Thank you so much for the reply Hardrock40! You gave me some great advice of things I had not thought of, as well as reiterated some things that I already do. Although I am a little nervous of wildlife (we have a lot of black bear and venomous snakes in this area), it is actually people that make me the most nervous because of my being alone in wilderness. I guess my nervousness stems from tragic stories we all hear all the time. However, in my profession I deal with people from all walks of life for a living, so when I do encounter someone while out shooting, I always make direct eye contact, smile, say "hello" in my friendly, but professional manner; basically to let them know that I know they're there, I'm not afraid, and to look "confident" so that they hopefully, continue on their journey.

The trails that I have ventured on thus far are trails heavily trafficked by people. I like to get on the trails just before or at sunrise and I usually only stay out on the trails for a couple of hours because wildlife seek the protection of the woods; not to mention the more shaded and cooler areas to rest.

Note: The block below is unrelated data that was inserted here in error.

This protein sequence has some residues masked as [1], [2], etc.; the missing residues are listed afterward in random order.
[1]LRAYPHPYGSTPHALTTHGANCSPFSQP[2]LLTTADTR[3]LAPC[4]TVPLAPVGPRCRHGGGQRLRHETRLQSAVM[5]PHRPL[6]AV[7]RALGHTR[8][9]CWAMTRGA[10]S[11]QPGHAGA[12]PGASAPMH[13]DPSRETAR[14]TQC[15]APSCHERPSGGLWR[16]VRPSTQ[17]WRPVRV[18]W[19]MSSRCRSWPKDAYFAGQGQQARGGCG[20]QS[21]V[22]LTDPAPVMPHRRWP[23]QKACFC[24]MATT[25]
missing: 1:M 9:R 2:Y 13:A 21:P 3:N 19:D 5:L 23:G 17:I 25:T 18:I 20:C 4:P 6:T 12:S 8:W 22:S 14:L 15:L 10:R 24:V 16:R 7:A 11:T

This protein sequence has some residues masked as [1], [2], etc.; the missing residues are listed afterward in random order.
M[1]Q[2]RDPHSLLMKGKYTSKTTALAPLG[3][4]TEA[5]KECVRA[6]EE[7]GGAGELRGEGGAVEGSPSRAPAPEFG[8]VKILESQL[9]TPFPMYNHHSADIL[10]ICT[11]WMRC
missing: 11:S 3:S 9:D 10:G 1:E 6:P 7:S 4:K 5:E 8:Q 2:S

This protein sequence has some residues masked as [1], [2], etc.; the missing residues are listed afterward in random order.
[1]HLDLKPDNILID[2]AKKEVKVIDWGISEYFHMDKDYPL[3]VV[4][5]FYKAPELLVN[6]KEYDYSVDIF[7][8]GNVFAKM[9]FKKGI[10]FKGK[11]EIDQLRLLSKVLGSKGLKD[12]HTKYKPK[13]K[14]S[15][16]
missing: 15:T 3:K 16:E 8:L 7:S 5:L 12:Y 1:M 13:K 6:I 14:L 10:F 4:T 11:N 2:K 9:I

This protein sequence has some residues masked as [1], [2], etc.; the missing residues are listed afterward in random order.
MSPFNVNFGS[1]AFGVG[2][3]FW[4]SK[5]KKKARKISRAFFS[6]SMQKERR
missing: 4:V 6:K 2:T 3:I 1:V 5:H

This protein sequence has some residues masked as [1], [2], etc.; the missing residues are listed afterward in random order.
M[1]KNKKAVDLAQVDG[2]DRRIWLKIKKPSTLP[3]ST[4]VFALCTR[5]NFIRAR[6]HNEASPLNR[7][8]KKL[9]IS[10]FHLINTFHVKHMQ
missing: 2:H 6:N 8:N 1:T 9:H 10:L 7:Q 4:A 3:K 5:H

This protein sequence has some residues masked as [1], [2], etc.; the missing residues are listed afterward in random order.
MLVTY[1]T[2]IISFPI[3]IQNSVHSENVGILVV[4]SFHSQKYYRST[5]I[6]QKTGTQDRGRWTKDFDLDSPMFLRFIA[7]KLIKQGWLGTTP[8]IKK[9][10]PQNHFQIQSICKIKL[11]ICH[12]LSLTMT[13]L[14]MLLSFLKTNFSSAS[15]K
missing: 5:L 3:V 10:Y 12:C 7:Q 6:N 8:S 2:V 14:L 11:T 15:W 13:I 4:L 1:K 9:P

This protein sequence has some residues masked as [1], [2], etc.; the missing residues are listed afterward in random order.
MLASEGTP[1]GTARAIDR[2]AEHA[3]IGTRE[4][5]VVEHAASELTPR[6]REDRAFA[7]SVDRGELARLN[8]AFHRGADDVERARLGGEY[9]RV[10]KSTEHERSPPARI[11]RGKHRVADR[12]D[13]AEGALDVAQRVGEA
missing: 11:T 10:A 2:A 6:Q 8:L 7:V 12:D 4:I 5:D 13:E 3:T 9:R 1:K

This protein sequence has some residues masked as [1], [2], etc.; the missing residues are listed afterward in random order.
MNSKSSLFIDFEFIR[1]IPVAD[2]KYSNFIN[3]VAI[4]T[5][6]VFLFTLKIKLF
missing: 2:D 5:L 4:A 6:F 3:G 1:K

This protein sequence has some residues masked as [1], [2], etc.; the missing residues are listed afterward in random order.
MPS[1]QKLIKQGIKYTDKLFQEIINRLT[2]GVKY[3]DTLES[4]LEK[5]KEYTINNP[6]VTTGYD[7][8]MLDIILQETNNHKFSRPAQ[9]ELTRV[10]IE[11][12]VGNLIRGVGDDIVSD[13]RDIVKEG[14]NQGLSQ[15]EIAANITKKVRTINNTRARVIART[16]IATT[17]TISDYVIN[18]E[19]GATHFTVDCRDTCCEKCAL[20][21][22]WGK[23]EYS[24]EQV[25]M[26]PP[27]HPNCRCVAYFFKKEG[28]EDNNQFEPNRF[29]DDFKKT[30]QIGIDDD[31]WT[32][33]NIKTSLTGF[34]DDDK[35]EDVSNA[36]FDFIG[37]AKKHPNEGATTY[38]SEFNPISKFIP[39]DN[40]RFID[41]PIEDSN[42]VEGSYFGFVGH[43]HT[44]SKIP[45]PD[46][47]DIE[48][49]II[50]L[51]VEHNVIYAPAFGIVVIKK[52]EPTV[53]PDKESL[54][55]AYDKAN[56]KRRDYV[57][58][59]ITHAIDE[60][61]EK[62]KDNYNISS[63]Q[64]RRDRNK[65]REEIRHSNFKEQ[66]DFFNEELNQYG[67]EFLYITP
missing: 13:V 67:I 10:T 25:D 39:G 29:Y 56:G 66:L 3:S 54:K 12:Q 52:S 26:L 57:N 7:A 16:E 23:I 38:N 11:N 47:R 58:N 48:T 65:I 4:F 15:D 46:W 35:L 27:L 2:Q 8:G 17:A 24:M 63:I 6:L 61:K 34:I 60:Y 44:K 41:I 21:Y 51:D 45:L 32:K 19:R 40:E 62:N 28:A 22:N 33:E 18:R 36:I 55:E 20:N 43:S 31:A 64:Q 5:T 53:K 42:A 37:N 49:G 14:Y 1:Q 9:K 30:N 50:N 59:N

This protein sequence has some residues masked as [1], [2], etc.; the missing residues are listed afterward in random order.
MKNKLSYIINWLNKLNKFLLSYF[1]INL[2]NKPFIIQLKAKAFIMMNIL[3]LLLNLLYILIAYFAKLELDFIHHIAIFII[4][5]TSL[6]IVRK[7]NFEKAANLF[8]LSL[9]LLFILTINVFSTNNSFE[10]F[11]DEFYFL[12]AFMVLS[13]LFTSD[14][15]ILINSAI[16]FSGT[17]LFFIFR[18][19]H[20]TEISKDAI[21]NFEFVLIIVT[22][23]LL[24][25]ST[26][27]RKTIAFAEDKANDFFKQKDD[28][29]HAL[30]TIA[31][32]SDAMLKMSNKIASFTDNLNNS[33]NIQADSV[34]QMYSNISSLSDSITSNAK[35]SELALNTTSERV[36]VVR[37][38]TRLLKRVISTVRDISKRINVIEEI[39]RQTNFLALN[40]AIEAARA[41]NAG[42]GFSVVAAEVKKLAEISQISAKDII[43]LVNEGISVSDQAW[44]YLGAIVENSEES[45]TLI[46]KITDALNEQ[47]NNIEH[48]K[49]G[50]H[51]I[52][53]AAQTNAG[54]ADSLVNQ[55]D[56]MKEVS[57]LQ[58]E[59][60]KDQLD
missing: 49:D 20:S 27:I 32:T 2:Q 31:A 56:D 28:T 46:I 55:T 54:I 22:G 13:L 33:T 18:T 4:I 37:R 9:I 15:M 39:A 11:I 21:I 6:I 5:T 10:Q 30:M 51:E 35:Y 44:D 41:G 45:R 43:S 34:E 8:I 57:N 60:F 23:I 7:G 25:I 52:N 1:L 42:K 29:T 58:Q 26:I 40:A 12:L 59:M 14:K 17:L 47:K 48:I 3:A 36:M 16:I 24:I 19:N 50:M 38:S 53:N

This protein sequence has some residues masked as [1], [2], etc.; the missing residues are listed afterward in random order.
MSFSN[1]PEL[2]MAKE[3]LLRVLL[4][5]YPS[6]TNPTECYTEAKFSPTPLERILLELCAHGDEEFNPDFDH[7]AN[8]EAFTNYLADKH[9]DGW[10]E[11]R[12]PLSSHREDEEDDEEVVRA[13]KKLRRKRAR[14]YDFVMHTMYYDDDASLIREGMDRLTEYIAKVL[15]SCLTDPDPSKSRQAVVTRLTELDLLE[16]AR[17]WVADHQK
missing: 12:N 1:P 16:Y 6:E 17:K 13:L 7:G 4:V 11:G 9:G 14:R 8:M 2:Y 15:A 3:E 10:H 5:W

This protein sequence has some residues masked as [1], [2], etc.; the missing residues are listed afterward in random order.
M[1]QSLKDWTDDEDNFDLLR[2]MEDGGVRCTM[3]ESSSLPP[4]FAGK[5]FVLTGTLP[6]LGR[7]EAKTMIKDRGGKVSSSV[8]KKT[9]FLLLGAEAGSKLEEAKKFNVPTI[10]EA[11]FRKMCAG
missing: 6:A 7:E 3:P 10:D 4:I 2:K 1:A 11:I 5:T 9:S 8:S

The most recent trail I ventured on is only 5 miles from my house and I was hoping that on an early cool Sunday morning that there would not be anybody there; however, that was not the case. In fact, after venturing about 1/2-3/4 mile out, I encountered a man and his frolicking Labrador Retriever (for the record, it frustrates me when people bring their dogs onto a nature trail; guarantees no wildlife to be seen :rolleyes: ). At that point I let them pass and I proceeded to leave the trail. There is one small County lakeside park that I go to that has the potential to be "unsafe" due to tall brush/reeds blocking the view between the "park side" and the "lake side" where I normally go out and shoot birds. The parking lot is beside the main road; my car can be seen easily by anyone driving by and I am usually the only one out there. I am always on high alert listening for anyone driving up or walking up, which hasn't happened yet. There are a couple of parks/nature trails in our area that have had problems with vagrants and sex crimes; I of course stay away from those places. I always take my time in returning to my car; stopping along the way and before exiting the trail to make certain of a safe return.